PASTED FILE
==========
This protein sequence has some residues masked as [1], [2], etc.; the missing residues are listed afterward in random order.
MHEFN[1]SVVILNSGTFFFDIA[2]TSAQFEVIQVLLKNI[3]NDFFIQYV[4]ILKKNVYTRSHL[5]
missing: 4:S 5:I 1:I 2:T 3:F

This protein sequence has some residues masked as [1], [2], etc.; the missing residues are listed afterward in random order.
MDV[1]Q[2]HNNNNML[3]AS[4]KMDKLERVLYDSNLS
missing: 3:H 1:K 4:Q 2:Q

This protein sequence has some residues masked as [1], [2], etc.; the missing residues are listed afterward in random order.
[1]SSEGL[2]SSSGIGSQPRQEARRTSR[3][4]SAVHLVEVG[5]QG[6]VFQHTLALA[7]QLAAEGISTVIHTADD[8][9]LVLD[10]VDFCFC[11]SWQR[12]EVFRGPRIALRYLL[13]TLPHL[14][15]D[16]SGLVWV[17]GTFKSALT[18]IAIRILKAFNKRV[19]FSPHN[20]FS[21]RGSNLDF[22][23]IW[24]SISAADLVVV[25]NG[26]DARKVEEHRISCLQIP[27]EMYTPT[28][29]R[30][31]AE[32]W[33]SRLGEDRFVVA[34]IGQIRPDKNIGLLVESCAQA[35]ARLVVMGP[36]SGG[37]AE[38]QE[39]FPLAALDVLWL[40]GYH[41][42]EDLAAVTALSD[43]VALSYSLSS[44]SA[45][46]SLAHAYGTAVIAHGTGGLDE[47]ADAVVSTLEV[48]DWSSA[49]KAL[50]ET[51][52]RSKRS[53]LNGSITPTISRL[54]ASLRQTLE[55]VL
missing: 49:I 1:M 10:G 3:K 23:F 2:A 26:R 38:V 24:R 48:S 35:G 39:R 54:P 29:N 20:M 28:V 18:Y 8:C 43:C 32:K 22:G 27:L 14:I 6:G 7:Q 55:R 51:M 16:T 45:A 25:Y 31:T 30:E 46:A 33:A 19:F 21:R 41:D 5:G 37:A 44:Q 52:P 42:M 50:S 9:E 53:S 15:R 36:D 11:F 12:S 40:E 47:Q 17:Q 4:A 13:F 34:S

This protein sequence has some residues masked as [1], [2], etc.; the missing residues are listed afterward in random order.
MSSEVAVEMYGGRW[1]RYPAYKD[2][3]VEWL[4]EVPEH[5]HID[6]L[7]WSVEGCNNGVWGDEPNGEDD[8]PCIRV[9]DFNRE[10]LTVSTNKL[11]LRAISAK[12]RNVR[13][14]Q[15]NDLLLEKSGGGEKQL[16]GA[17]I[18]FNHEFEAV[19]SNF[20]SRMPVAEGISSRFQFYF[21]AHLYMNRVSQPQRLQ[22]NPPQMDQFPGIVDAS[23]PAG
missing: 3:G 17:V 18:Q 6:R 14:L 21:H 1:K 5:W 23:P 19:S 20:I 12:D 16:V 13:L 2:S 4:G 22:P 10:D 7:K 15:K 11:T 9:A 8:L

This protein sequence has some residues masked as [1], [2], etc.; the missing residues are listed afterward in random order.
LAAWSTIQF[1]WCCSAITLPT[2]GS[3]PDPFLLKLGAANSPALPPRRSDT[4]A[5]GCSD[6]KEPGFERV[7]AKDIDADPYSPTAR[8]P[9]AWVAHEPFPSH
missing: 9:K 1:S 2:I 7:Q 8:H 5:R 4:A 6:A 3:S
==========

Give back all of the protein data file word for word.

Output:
This protein sequence has some residues masked as [1], [2], etc.; the missing residues are listed afterward in random order.
MHEFN[1]SVVILNSGTFFFDIA[2]TSAQFEVIQVLLKNI[3]NDFFIQYV[4]ILKKNVYTRSHL[5]
missing: 4:S 5:I 1:I 2:T 3:F

This protein sequence has some residues masked as [1], [2], etc.; the missing residues are listed afterward in random order.
MDV[1]Q[2]HNNNNML[3]AS[4]KMDKLERVLYDSNLS
missing: 3:H 1:K 4:Q 2:Q

This protein sequence has some residues masked as [1], [2], etc.; the missing residues are listed afterward in random order.
[1]SSEGL[2]SSSGIGSQPRQEARRTSR[3][4]SAVHLVEVG[5]QG[6]VFQHTLALA[7]QLAAEGISTVIHTADD[8][9]LVLD[10]VDFCFC[11]SWQR[12]EVFRGPRIALRYLL[13]TLPHL[14][15]D[16]SGLVWV[17]GTFKSALT[18]IAIRILKAFNKRV[19]FSPHN[20]FS[21]RGSNLDF[22][23]IW[24]SISAADLVVV[25]NG[26]DARKVEEHRISCLQIP[27]EMYTPT[28][29]R[30][31]AE[32]W[33]SRLGEDRFVVA[34]IGQIRPDKNIGLLVESCAQA[35]ARLVVMGP[36]SGG[37]AE[38]QE[39]FPLAALDVLWL[40]GYH[41][42]EDLAAVTALSD[43]VALSYSLSS[44]SA[45][46]SLAHAYGTAVIAHGTGGLDE[47]ADAVVSTLEV[48]DWSSA[49]KAL[50]ET[51][52]RSKRS[53]LNGSITPTISRL[54]ASLRQTLE[55]VL
missing: 49:I 1:M 10:G 3:K 23:F 2:A 26:R 38:V 24:R 48:S 35:G 39:R 54:P 29:N 20:M 28:V 18:Y 8:C 43:C 32:K 22:G 27:L 14:I 6:G 7:Q 55:R 51:M 16:T 45:A 25:Y 31:T 30:E 46:A 33:A 19:F 21:R 41:D 5:G 37:A 44:Q 52:P 42:M 50:S 9:E 53:S 15:R 36:D 11:F 12:S 40:E 47:Q 17:Q 4:A 13:F 34:S

This protein sequence has some residues masked as [1], [2], etc.; the missing residues are listed afterward in random order.
MSSEVAVEMYGGRW[1]RYPAYKD[2][3]VEWL[4]EVPEH[5]HID[6]L[7]WSVEGCNNGVWGDEPNGEDD[8]PCIRV[9]DFNRE[10]LTVSTNKL[11]LRAISAK[12]RNVR[13][14]Q[15]NDLLLEKSGGGEKQL[16]GA[17]I[18]FNHEFEAV[19]SNF[20]SRMPVAEGISSRFQFYF[21]AHLYMNRVSQPQRLQ[22]NPPQMDQFPGIVDAS[23]PAG
missing: 3:G 17:V 18:Q 6:R 14:L 21:H 1:K 5:W 23:P 19:S 20:I 12:D 16:V 13:L 2:S 4:G 22:P 10:D 7:K 15:K 11:T 9:A 8:L

This protein sequence has some residues masked as [1], [2], etc.; the missing residues are listed afterward in random order.
LAAWSTIQF[1]WCCSAITLPT[2]GS[3]PDPFLLKLGAANSPALPPRRSDT[4]A[5]GCSD[6]KEPGFERV[7]AKDIDADPYSPTAR[8]P[9]AWVAHEPFPSH
missing: 9:K 1:S 2:I 7:Q 8:H 5:R 4:A 6:A 3:S